Gaza Sunset 311.
(photo credit: Associated Press)
While the IDF continued Wednesday to track the Iranian ships en route to the
Gaza Strip, the Navy was put on high alert amid fears that another flotilla
would be launched from Lebanon, leaving – due to the short distance – little
time to stop it.
RELATED:Navy braces for next flotillas
A cargo ship left Iran earlier this week and is expected
to try and break the Israeli-imposed siege on Gaza as early as the
Another ship is scheduled to join at the beginning of next week.
The IDF is closely tracking the ships but is particularly concerned about the
possibility that a number of ships will set sail from Lebanon, possibly even
with Hizbullah operatives aboard.
“There is not a lot of time to stop
fast ships that come from Lebanon,” an IDF officer explained, “Practically, it means that the Navy has to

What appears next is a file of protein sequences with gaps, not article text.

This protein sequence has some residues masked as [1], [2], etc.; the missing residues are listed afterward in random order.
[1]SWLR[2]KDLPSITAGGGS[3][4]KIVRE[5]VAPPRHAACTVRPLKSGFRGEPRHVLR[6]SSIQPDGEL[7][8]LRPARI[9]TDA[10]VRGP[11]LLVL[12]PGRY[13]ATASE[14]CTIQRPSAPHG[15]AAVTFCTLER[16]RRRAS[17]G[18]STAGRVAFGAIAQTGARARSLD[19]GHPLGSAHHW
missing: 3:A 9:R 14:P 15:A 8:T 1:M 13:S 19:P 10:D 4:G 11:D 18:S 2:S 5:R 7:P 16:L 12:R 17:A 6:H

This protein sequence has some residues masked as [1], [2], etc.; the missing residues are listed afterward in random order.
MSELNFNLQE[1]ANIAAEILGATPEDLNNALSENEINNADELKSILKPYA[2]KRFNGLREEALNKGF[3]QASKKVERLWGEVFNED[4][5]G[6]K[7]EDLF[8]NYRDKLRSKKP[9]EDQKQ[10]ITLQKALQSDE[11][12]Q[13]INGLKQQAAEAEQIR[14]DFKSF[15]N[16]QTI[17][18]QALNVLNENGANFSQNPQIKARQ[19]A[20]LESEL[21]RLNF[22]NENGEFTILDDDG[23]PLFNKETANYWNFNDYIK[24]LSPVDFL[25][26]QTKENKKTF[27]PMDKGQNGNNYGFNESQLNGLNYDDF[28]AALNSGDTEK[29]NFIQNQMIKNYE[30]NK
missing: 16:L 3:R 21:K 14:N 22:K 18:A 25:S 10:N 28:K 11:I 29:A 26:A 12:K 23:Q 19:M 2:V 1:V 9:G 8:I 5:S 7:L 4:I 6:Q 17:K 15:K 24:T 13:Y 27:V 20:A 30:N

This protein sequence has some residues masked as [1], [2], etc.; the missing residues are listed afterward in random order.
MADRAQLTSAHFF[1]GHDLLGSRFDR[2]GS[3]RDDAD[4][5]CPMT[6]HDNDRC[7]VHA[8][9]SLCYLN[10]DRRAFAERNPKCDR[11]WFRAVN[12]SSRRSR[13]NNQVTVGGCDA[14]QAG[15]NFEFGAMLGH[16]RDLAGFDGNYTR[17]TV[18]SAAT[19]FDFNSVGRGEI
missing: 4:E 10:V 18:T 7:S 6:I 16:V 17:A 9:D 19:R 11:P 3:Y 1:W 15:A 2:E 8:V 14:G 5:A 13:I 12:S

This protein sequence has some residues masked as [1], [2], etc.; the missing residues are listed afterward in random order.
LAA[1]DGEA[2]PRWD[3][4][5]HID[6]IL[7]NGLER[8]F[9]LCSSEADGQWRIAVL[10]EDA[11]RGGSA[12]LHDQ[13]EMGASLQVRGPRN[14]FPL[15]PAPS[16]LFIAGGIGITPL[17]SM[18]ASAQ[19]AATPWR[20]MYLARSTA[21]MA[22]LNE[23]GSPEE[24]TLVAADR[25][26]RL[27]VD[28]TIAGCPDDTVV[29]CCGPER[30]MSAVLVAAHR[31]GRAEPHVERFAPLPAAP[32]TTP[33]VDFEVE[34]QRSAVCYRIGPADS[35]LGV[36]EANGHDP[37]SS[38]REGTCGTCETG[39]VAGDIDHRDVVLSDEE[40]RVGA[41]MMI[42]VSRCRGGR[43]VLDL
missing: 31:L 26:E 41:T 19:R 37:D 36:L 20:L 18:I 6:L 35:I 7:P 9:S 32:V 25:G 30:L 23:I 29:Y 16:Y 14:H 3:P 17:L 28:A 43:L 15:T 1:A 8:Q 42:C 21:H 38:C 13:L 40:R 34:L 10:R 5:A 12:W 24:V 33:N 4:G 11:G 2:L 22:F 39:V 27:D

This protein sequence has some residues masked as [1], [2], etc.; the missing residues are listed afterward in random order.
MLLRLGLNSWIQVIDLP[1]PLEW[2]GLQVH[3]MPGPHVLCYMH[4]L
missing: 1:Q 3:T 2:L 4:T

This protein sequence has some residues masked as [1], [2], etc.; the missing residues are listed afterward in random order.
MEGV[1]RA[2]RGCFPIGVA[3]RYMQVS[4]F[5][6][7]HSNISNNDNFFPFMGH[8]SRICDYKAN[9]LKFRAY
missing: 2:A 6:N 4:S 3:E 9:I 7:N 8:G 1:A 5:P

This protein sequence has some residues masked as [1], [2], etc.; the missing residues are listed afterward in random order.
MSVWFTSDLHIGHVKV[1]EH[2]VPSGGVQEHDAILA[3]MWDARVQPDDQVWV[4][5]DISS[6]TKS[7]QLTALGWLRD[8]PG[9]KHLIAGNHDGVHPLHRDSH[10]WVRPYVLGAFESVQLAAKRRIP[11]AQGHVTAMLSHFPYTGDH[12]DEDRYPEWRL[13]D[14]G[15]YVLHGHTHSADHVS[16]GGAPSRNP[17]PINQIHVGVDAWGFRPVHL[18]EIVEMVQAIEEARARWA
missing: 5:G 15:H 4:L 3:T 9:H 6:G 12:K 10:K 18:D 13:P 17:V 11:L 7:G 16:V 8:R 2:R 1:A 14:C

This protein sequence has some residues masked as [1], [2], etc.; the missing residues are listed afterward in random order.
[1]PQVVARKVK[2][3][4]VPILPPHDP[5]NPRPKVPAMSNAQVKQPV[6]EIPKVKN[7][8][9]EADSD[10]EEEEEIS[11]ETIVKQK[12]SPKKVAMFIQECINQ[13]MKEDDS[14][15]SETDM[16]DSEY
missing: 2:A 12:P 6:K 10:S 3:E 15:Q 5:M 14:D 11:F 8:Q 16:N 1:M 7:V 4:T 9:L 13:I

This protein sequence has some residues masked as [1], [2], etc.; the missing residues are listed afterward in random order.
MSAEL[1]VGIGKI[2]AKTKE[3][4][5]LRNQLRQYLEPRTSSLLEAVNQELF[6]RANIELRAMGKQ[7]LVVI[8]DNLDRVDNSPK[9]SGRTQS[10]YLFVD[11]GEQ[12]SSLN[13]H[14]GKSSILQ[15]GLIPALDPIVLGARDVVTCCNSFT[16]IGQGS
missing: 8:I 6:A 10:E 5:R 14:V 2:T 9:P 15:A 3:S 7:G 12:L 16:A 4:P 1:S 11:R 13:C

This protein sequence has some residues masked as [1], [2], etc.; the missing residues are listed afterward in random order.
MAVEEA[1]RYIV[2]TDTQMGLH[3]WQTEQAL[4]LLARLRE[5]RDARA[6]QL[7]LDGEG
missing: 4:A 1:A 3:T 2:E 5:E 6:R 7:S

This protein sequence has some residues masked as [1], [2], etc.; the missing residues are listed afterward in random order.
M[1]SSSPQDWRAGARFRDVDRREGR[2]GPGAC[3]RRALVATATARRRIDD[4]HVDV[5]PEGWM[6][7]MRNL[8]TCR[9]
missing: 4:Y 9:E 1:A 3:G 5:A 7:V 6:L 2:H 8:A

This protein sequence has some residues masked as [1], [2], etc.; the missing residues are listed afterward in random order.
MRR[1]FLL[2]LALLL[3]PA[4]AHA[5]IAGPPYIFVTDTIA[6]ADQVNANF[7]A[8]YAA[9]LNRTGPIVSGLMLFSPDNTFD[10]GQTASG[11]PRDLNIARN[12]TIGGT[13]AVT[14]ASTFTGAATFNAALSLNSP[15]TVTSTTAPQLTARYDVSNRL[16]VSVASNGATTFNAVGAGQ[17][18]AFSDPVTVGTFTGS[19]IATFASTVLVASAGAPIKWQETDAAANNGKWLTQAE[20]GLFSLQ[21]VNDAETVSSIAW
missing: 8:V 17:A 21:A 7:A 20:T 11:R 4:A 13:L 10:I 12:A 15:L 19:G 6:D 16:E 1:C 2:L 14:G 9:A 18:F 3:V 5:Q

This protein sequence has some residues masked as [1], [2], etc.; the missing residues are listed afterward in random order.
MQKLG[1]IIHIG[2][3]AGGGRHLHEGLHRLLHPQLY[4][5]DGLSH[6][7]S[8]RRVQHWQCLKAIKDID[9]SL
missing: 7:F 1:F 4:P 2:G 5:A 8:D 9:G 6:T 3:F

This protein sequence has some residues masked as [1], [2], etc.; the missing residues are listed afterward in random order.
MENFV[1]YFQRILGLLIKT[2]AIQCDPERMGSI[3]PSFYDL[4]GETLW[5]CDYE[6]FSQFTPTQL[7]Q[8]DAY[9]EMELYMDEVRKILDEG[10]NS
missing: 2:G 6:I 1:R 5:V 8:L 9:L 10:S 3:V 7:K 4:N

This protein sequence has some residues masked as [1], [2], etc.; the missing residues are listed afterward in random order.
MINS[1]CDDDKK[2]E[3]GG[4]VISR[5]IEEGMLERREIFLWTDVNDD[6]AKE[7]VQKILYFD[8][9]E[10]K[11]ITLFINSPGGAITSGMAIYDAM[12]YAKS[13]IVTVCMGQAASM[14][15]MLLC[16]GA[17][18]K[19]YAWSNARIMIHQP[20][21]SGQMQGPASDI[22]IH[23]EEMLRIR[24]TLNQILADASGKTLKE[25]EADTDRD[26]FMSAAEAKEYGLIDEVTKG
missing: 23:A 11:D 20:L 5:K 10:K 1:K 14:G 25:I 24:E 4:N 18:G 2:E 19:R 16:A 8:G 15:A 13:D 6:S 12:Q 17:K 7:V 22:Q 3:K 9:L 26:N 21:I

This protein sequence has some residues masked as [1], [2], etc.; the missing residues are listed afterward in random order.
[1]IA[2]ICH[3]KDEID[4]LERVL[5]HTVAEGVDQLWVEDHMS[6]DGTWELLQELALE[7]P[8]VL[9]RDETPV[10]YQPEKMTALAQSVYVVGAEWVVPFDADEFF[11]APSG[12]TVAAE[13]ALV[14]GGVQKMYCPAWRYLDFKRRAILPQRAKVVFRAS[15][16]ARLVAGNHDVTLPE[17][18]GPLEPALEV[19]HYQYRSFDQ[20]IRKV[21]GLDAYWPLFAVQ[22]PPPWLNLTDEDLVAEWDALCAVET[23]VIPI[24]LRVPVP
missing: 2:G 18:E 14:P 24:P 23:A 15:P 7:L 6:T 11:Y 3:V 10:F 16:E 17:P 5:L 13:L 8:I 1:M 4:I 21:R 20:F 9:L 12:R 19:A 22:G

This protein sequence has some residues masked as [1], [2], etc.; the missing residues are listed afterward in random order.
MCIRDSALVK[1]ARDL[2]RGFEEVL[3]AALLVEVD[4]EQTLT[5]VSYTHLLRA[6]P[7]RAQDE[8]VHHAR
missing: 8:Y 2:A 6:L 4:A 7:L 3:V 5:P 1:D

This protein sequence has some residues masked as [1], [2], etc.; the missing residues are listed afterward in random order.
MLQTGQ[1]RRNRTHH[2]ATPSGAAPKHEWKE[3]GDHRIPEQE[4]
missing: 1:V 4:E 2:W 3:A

be on high alert around the clock.”
The Navy will likely first try to
stop the ships by calling on them to stop at sea and far from the Gaza
This worked successfully during Operation Cast Lead when an
Iranian ship tried breaking the siege but was turned back by the Navy
boarding. If this fails, the Navy has prepared Flotilla 13, known as the
Shayetet, to head up an operation like it did two weeks ago in stopping
international aid flotilla from Turkey.
Meanwhile, Bulent Yildirim, head
of the Turkish organization IHH which was behind the last flotilla
Israel, announced on Wednesday that his organization would send six more
to Gaza in July. He said that the family members of the nine Turks
board the Mavi Marmara passenger ship have requested to join the next
Also Wednesday, the International Red Cross distanced itself
from the Iranian flotilla, which is reportedly being organized by the
Red Crescent. The Iranian boats, the ICRC said, were from the
Crescent, which is a different organization.